Want To Be A Police Tactical Unit Trooper?

Musawifee knew at age 16 that he wanted to be a trooper.

The 21-year-old National Service Probationary Inspector (NSPI) was intrigued by the Special Operations Command (SOC)’s “red bus” (or more colloquially referred to as “ang chia”) when he first saw it five years ago.

A Google search on the anti-riot vehicle then led him to the job description of a Police Tactical Unit (PTU) officer.

The officer knew that instant that that was what he wanted to do.

“I was posted to the Home Team Academy as an NSPI after my basic military training. From the first day of my officer cadet training, I knew I wanted to be a SOC trooper,” he recalled.

It was different for his batch-mate Corporal (Cpl) Benny Ng though.

The 22-year-old knew about the existence of SOC through a friend who serves in the PTU, only after his Operationally Ready Date in June last year (2013).

He took the leap of faith to apply as a regular officer and has never looked back.

NSPI Musawifee and Cpl Ng are among 58 full-time National Servicemen (NSFs) and regular police officer trainees who went through eight weeks of high-intensity training in hopes of joining the 16th Intake of this elite unit of the Singapore Police Force (SPF).

Only 43 made it through the course and qualify to be a PTU officer.

The PTU, which provides the SPF with tactical response to riots and terrorist attacks on vulnerable target spots island-wide, conducts the Police Tactical Course (PTC) twice a year — in April and September.

Those who applied would be put through a series of physical and mental challenges designed to stretch candidates to their limits.

Besides being trained at defending firearms from a takeaway attempt, NSPI Musawifee has also mastered the skills of combat shooting through real-world simulated gun battles.

But he shared that the most fulfilling moment was to lead his 42-man contingent through a 72-hour grueling training marathon, which involves a 16km road march in combat gear weighing more than 10kg.

“We managed to complete the mission even without adequate rest. That is the most rewarding and fruitful experience for me,” he said.

This is just one of many tests a PTU recruit will have to pass — the others are Combat Fitness Test and the Individual Physical Proficiency Test (IPPT).

They would also have to march and run in full battle gear, which consists of a tactical vest, an impact-resistant helmet and shield as well as protective shoulder, elbow, thigh and shin guards.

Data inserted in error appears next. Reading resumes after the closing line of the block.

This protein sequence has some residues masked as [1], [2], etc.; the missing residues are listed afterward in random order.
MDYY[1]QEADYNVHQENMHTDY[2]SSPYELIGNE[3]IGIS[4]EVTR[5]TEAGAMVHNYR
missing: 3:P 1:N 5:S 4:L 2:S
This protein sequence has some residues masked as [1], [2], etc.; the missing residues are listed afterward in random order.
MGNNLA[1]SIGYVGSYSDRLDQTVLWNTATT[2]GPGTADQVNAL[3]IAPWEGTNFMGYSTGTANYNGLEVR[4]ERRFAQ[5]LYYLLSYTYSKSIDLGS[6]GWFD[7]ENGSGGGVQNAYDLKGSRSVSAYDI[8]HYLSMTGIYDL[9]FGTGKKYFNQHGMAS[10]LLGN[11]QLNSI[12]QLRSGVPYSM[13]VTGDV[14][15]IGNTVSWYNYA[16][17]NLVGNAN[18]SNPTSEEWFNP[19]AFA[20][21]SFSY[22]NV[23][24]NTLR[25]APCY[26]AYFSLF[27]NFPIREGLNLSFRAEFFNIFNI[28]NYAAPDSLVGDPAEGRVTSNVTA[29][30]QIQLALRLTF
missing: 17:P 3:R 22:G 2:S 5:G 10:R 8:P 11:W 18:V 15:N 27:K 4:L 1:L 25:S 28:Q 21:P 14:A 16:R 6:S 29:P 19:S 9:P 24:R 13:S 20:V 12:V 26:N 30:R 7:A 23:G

“Putting on all the (combat) equipment will put you off your comfort zone. This is a test for us as trainees, to be able to overcome the exhaustion from carrying all the weight, so we will be better prepared during a riot,” said NSPI Musawifee.

Of all the challenges Cpl Ng faced, passing the IPPT and 3X test — during which he was tasked to complete a gamut of exercises, including chin-ups, seat-ups, and running at high speeds over short distances — was the most herculean task.

But he and NSPI Musawifee never once thought of giving up.

“It is a ‘mind over body’ kind of situation, where you are really tired but you have to go on… you cannot give in to your body,” said NSPI Musawifee.

While NSPI Musawifee is determined to make his parents proud of what he is about to accomplish as a PTU officer, Cpl Ng instinctively credited his fellow troop mates as his source of motivation.

“Sometimes when we fall in for meals, we get to see other troopers fall in as well. When I see them wear the red berets; that is my motivation; I dreamt to be one of them,” he said.

On 21 November, NSPI Musawifee and Cpl Ng joined 31 Police National Service Full-time (PNSF) officers and 12 Regular police officer trainees in graduating from the Police Tactical Course at the 16th passing-out parade held at SOC, Queensway base.

Guests also had the rare opportunity to witness the officers showcase their tactical movements and strong firepower in armed and unarmed surprise attacks as well as in a simulated gunman situation.

Backs straight and shoulders high, the passing-out officers stood ready and proud as they received their red berets from Commander SOC, AC Anthony Ng — a symbol which highlights their elite status in the police force.

AC Ng also gave out the Best Operational Fitness award and Best Trainee award respectively to Cpl Ng and Special Constable Nor Haiquel in recognition of their outstanding performance in the course.

Cpl Ng modestly dedicated his achievement to his batch mates who pushed and motivated one another through the stressful times:

“(This course allowed me) to achieve something, not as an individual, but together with my PTC mates and troop mates,” he said.

Indeed, the pride on the faces of their loved ones as they don the red berets makes everything worth it.

Cpl Ng’s advice for future candidates of the Police Tactical Course is to come armed with perseverance and strong will.

“Training will inevitably be tough, but tell yourself that it will all be worth it when you don the red beret. So don’t give up”, NSPI Musawifee added.


Source: https://www.hometeam.sg

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